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A novel method for automatic genotyping of microsatellite markers based on parametric pattern recognition
Uppsala University, Disciplinary Domain of Medicine and Pharmacy, Faculty of Medicine, Department of Genetics and Pathology.
Uppsala University, Disciplinary Domain of Medicine and Pharmacy, Faculty of Medicine, Department of Genetics and Pathology.
Uppsala University, Disciplinary Domain of Medicine and Pharmacy, Faculty of Medicine, Department of Genetics and Pathology.
2003 (English)In: Human Genetics, ISSN 0340-6717, E-ISSN 1432-1203, Vol. 113, no 4, 316-324 p.Article in journal (Refereed) Published
Abstract [en]

Genetic mapping of loci affecting complex phenotypes in human and other organisms is presently being conducted on a very large scale, using either microsatellite or single nucleotide polymorphism (SNP) markers and by partly automated methods. A critical step in this process is the conversion of the instrument output into genotypes, both a time-consuming and error prone procedure. Errors made during this calling of genotypes will dramatically reduce the ability to map the location of loci underlying a phenotype. Accurate methods for automatic genotype calling are therefore important. Here, we describe novel algorithms for automatic calling of microsatellite genotypes using parametric pattern recognition. The analysis of microsatellite data is complicated both by the occurrence of stutter bands, which arise from Taq polymerase misreading the number of repeats, and additional bands derived form the non-template dependent addition of a nucleotide to the 3' end of the PCR products. These problems, together with the fact that the lengths of two alleles in a heterozygous individual may differ by only two nucleotides, complicate the development of an automated process. The novel algorithms markedly reduce the need for manual editing and the frequency of miscalls, and compares very favourably with commercially available software for automatic microsatellite genotyping.

Place, publisher, year, edition, pages
2003. Vol. 113, no 4, 316-324 p.
National Category
Medical and Health Sciences
Identifiers
URN: urn:nbn:se:uu:diva-95150DOI: 10.1007/s00439-003-0973-xPubMedID: 12883999OAI: oai:DiVA.org:uu-95150DiVA: diva2:169251
Available from: 2006-11-17 Created: 2006-11-17 Last updated: 2017-12-14Bibliographically approved
In thesis
1. Genome Variation in Human Populations: Exploring the Effects of Demographic History and the Potential for Mapping of Complex Traits
Open this publication in new window or tab >>Genome Variation in Human Populations: Exploring the Effects of Demographic History and the Potential for Mapping of Complex Traits
2006 (English)Doctoral thesis, comprehensive summary (Other academic)
Abstract [en]

A major challenge in human genetics is to understand the genetic variation underlying common diseases. In this thesis, I focus on forces creating differences between individuals and genomic regions, methods for characterizing genomic variation, and the association between genomic and phenotypic variation. Genetic markers are widely used to locate genes associated with different phenotypes. In my first paper, I describe novel algorithms for automatic genotype determination of microsatellite markers, a procedure which is currently both time-consuming and error prone.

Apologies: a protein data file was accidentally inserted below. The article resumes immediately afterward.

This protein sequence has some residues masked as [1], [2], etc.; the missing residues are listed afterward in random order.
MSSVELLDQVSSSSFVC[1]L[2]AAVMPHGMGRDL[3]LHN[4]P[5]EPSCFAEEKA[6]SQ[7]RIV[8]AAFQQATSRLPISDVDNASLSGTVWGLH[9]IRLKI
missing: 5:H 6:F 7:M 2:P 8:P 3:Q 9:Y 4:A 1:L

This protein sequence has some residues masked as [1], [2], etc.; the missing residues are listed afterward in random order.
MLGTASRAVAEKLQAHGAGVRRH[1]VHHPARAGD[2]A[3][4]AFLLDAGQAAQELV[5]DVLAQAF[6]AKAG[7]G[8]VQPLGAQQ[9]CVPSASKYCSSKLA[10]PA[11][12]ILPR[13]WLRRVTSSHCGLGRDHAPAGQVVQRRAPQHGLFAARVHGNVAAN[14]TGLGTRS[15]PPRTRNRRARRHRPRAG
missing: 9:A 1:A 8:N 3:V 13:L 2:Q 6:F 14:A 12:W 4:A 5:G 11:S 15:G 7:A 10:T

The co-segregation of genetic markers in a population leads to non-random association of alleles at different loci - linkage disequilibrium (LD). LD varies throughout the genome and differs between populations due to factors such as their demographic history. In my second paper, I discuss the increased power, for mapping of human traits, that results from studying a population with appreciable levels of LD such as is found in the Swedish Sami population.

Lately, large-scale analyses of single nucleotide polymorphisms (SNPs) have become available and efforts have been made to identify a set of SNPs, which captures most of the genome variation in a population (tagSNPs). In my third paper, I describe the limitations of this approach when applied to data from an independent population sample of randomly ascertained SNPs. The transferability of tagSNPs between populations is poor, presumably due to variation in allele frequencies and the bias towards common SNPs used in most studies.

The level of genomic variation is influenced by population structure, recombination and mutation rate, as well as natural selection. During the exodus from Africa, humans have adapted to new environmental conditions. In my fourth paper, I describe a new method for identifying genomic regions carrying signatures of recent positive selection and apply this to an available dataset of millions of SNPs.

Place, publisher, year, edition, pages
Uppsala: Acta Universitatis Upsaliensis, 2006. 42 p.
Series
Digital Comprehensive Summaries of Uppsala Dissertations from the Faculty of Medicine, ISSN 1651-6206 ; 201
Keyword
Genetics, genetics, evolution, microsatellie, SNP, selection, linkage disequilibrium, haplotype, Genetik
Identifiers
urn:nbn:se:uu:diva-7293 (URN)91-554-6722-9 (ISBN)
Public defence
2006-12-08, Rudbecksalen, Rudbeck Laboratory, Dag Hammarskjölds väg 20, Uppsala, 13:15
Opponent
Supervisors
Available from: 2006-11-17 Created: 2006-11-17 Last updated: 2011-01-20Bibliographically approved

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Johansson, Åsa

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